Need to recover from ‘startup overreach’?

Ty Danco’s ludicrously improbable but riveting tale definitely belongs in the history books, alongside AirBnB‘s legendary ‘survive by literally eating your own marketing material’ yarn

TY Danco had been an Olympic athlete (he was quite huge on the luge in 1980) but went to business school (Wharton) in order to (wait for it) fulfil his dream of becoming something cool like a sports agent (huh?) by (wait for it again) getting good enough to get a job at a consumer products company, because he figured (wait for it again) that if you could learn to sell cornflakes, you could sell Michael Jordan.

If you think his judgement all sounds crazily off-center, remember, that improbable roadmap to career success was all about Ty’s dream and his intended trajectory toward achieving it, it wasn’t the way things actually worked out, which in some ways was a whole lot crazier still, but ultimately manages to comprehensively annihilate any doubts about his judgement.

How to start a business worth hundreds of millions with nothing more than some non-existent software and a pizza delivery boy

His startup story begins with a piece of fake software that was never actually intended to deceive anyone into believing it was real.

One day, he was putting together a presentation in which he was just trying to explain a specialised financial transaction that he’d been working on.

He decided to make the transaction easier to understand by laying everything out so that it looked like the transaction had been done on a computer. It hadn’t, but this fact didn’t matter to him in the context of the presentation, he was just trying to get the idea across.

He even freely gave away the presentation materials to a consultant who asked for them and thought nothing more of it.

But not long after that, out of the blue, one of the largest financial organisations in the world (CalPers) suddenly rang him up, asking if they could ‘buy his software’.

Taken aback, he told them his software wasn’t for sale.

Still very keen, the guy from CalPers (the California Public Employee’s Retirement System) offered a joint venture.

Danco said he could get back to them in 7 weeks.

They asked him for a company name.

He didn’t have a company name, but he gave them one anyway.

He had just ‘hooked a shark’, even though, as far as he was concerned, he hadn’t gone fishing and he certainly didn’t put out anything he had considered to be bait.

How was he going to reel it in?

He decided that the only way to do it was to ‘look big’.

He then asked himself “what can I do to look big? I know, I’m going to get a board of advisers”.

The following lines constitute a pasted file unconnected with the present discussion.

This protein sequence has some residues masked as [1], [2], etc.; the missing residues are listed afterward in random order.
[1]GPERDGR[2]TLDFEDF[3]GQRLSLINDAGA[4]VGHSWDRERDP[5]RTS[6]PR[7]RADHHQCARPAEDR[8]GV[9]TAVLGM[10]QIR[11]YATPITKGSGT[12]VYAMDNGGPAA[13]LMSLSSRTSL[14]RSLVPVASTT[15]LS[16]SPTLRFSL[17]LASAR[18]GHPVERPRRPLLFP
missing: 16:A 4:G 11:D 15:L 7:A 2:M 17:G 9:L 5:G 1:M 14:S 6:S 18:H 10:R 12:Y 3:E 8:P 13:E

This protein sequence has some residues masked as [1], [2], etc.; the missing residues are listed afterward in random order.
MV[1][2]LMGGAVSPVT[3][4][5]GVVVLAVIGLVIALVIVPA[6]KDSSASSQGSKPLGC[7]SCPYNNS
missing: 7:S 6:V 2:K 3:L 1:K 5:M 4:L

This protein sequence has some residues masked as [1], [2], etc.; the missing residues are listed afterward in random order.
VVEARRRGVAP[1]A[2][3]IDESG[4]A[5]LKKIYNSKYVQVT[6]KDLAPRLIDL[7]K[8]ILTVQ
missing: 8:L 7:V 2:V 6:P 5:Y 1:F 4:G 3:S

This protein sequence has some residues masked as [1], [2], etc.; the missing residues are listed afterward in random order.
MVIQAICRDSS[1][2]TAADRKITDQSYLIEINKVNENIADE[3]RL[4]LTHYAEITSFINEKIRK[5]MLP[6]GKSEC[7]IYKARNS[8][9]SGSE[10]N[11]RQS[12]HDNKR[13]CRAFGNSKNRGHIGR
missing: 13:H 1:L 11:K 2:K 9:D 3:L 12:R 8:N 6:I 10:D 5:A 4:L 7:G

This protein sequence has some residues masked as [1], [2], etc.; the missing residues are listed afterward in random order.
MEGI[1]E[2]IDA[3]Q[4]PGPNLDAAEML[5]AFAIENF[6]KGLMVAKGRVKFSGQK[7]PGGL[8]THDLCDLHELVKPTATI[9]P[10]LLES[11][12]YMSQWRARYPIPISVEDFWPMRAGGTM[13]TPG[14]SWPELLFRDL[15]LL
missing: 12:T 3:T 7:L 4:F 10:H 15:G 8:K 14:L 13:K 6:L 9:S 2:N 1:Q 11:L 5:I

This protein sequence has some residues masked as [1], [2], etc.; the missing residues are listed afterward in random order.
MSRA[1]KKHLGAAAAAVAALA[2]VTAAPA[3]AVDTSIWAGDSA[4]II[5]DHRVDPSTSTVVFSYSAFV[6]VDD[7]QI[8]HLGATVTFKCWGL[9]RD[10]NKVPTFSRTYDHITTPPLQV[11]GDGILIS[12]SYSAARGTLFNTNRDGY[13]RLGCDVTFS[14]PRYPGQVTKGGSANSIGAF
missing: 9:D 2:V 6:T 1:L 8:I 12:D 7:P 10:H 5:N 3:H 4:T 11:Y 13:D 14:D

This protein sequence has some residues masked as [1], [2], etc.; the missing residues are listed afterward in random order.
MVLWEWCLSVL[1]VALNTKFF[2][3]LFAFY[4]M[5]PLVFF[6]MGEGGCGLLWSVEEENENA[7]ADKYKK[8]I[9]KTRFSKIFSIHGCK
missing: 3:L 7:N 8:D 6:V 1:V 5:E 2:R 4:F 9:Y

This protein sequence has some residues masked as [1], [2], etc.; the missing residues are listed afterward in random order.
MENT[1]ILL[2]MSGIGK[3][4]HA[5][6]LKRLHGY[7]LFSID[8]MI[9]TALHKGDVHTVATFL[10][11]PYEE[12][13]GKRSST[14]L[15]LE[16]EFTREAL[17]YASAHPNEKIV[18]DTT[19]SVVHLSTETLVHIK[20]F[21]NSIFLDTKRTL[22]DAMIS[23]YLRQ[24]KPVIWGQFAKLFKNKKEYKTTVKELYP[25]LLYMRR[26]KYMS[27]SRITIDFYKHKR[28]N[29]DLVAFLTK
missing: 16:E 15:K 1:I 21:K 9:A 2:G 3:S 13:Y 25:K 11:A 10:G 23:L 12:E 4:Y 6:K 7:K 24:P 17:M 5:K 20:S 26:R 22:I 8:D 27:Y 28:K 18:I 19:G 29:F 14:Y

This video is not called “leveraging your advisory board” for no reason.

Danco then proceeds to rustle up the most impressive advisory board that any startup (let alone one selling a non-existent piece of financial software) has ever rustled (with an emphasis on the word rustle).

He begins, starting small, by approaching none other than the John Von Neumann Theory Prize-winning (oh, and also Nobel prize-winning) economist Harry Markowitz.

Talk about nerve, all Danco actually had was his own enthusiasm plus the help of an intern he’d been working with (yep, the pizza delivery guy).

Professor Markowitz told Danco, ‘It’s a really interesting idea, but I’m sorry, I’m not taking many jobs, I’d have to have travel expenses’. Danco just could not believe his luck.

“Harry, your done”, Danco told him, and that is how the greatest advisory board in the history of non-existent startups began.

Danco could now proceed to use Markowitz’s name to start netting loads more big fish onto his advisory board.

First was the executive who was just retiring from the United States Federal Reserve, followed by similar senior figures from the Bank of England, the European Central Bank, the Depository Trust, and the United States Securities and Exchange Commission.

Seven weeks to somehow amass those illustrious notables?

Nope. Ty Danco manages it in three weeks.

There’s a bit more to the story (it’s all in the video, just watch it) but the bottom line is that in the end the business sold for several hundred million dollars.

If you’re looking for the ‘pivot’ in this story, I suppose you could say that it’s probably a kind of pivoting thing if you go from not actually having any software to actually successfully securing a joint venture proposal with a giant customer in the same conversation.

But I think it was ‘the advisory board pivot’ (or pirouette?) that got most of the audience giggling.

Hilarious, mind-blowingly audacious, yet astonishingly real.

Hats off to Ty Danco: I believe he does startup mentoring these days, a pursuit whose true value will probably go up in your estimation with every passing minute of the video that you watch.

The talk was given at an event called the SVB (Silicon Valley Bank) Accelerator CEO Summit East, which was held at the Microsoft New England Research and Development Center on November the 18th, 2011